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A Big Fat Thank You

A Big Fat Thank You

New post from Marshall Atkinson at Atkinsontshirt.com. As we’re winding down the year 2015, I wanted to take the opportunity to thank you very much for reading and supporting this blog.  I appreciate the time you spend reading the articles, and I sincerely hope that whatever topic I’ve chosen for the week helps you in some way.
Monday, December 28, 2015/Author: Lindsay Merwald/Number of views (1231)/Comments (0)/
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Secret Shop Strategies for Shirt Sampling Success

Secret Shop Strategies for Shirt Sampling Success

Pardon the alliteration, I couldn’t help myself.  Does the constant craving for samples from your customers drive you a bit nutty?  If not tempered, it can quickly launch out of control.
Have you been pulling your hair out lately?
Samples for the most part are for someone else’s final decision making usually, but they can be for other purposes too, such as a photo shoot or a quality control procedure.
The intent for the article is to be more or less a walk through the sampling process to help you define your strategy on what might work for you in your shop.  Just read and use what you like and change or discard the rest.
Ok, let’s get started…

Monday, December 21, 2015/Author: Lindsay Merwald/Number of views (1301)/Comments (0)/
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New Focus for MagnaColours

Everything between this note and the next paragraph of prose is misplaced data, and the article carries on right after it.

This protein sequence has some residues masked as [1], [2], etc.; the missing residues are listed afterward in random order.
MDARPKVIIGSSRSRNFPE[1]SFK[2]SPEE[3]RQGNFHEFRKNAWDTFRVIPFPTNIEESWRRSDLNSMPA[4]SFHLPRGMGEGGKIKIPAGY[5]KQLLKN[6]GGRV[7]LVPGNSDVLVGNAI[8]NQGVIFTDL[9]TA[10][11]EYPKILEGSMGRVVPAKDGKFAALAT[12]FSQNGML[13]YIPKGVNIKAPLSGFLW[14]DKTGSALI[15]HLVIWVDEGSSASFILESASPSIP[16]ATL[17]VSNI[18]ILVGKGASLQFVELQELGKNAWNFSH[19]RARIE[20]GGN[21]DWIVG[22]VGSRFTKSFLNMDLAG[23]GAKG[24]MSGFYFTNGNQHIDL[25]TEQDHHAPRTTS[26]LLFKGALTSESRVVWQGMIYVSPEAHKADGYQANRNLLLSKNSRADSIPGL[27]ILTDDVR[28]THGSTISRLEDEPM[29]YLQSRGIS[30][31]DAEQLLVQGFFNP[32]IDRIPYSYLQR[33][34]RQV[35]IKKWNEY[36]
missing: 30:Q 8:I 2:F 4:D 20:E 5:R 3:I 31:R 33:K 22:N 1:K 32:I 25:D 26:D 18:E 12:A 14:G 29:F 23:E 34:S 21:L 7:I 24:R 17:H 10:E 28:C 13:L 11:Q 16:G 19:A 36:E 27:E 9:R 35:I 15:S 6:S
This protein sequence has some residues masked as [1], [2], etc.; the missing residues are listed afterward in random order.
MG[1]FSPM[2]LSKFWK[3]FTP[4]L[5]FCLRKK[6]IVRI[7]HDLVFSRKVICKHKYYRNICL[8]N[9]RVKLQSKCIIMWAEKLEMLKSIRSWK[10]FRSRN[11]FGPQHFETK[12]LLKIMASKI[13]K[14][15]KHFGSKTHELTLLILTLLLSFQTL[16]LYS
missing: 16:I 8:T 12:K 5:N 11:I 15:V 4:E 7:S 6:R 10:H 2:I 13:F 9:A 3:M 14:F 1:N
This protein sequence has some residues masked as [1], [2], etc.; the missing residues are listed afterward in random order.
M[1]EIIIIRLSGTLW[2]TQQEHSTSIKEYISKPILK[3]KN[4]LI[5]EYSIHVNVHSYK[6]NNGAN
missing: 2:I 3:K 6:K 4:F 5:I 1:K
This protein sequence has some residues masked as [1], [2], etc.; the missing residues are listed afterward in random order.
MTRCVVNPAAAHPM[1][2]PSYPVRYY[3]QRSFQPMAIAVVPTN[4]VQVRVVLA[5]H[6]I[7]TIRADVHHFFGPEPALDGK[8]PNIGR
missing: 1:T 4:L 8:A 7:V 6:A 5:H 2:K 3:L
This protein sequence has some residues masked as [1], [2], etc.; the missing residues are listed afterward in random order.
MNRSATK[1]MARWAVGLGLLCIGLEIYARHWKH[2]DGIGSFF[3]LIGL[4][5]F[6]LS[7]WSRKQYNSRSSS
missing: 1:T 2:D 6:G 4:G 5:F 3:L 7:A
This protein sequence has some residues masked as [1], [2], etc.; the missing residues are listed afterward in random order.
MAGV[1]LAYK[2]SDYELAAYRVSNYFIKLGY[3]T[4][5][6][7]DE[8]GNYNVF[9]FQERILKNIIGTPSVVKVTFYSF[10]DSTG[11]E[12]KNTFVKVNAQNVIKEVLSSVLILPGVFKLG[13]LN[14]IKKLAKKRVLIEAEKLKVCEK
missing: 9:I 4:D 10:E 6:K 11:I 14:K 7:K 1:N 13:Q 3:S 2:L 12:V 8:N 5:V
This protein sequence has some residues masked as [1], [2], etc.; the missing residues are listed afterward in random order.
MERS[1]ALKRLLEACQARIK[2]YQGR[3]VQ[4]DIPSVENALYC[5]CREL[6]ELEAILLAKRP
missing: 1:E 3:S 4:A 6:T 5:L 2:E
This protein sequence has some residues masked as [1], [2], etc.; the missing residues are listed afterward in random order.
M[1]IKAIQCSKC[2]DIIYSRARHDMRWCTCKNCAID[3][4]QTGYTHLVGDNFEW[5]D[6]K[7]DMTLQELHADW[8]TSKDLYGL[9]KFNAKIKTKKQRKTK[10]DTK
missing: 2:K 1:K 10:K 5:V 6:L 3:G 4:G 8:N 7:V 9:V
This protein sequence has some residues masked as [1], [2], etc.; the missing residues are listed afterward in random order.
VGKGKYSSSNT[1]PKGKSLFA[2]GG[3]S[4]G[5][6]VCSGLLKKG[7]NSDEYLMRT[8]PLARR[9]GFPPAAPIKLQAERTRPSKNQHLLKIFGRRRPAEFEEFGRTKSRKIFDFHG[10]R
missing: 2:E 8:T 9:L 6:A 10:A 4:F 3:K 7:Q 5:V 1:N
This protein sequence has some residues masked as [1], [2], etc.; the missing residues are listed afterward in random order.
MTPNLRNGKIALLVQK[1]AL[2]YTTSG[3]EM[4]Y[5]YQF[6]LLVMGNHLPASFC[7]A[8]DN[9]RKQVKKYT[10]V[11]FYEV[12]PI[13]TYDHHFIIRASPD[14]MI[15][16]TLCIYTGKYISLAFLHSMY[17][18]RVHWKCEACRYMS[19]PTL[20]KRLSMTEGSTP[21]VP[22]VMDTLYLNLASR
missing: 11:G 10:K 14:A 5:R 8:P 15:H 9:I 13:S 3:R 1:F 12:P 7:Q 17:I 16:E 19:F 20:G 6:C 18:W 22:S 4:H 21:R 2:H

New Focus for MagnaColours

Leading supplier of water-based textile inks, MagnaColours Ltd, is set to unveil a completely new branding and direction for the business this January, which aims to show its unique abilities, superior finishes and performance focus.
Friday, December 18, 2015/Author: Lindsay Merwald/Number of views (1526)/Comments (0)/
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What is the recommended emulsion over mesh percentage?

What is the recommended emulsion over mesh percentage?

It’s undeniable that there is a relationship between a stencil’s EOM (emulsion thickness) and the mesh’s fabric thickness, but there is no conversion constant or multiplier. Specifically, the answer to the question, “What percentage EOM do you recommend?” is that it doesn’t work that way.
Friday, December 18, 2015/Author: Lindsay Merwald/Number of views (1538)/Comments (0)/
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Tips and Tricks for Mixing Plastisol Inks

Tips and Tricks for Mixing Plastisol Inks

Ever wonder why we need to “warm the ink up” or “wet the mesh out,” either with a robust mixing or by printing some ill-defined number of shirts before we can run production with plastisol inks? The answer is due to the Perennial Plastisol Paradigm (PPP), in which the ink may be thick or thin but it is tacky, and exhibits excessive internal cohesion under applied shearing force to create a STICKY hand.
Wednesday, December 16, 2015/Author: Lindsay Merwald/Number of views (1298)/Comments (0)/
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Four Do’s and a Don’t

Four Do’s and a Don’t

New post from Marshall Atkinson at Atkinsontshirt.com! Looking for the latest tip or trick to run your decorated apparel shop better?  You won’t find it in this article.
Nope.
All I have here is going to be a lot of work on your end if you decide to accept the challenges.  Think you have what it takes?  We’ll see.
Listed below are four things you should be doing in your shop and one that you should not.  Because it sounded catchy, I’m naming these the four do’s and a don’t.  I think these are the cornerstone of running your shop more efficiently.  They are somewhat interconnected, but very relevant.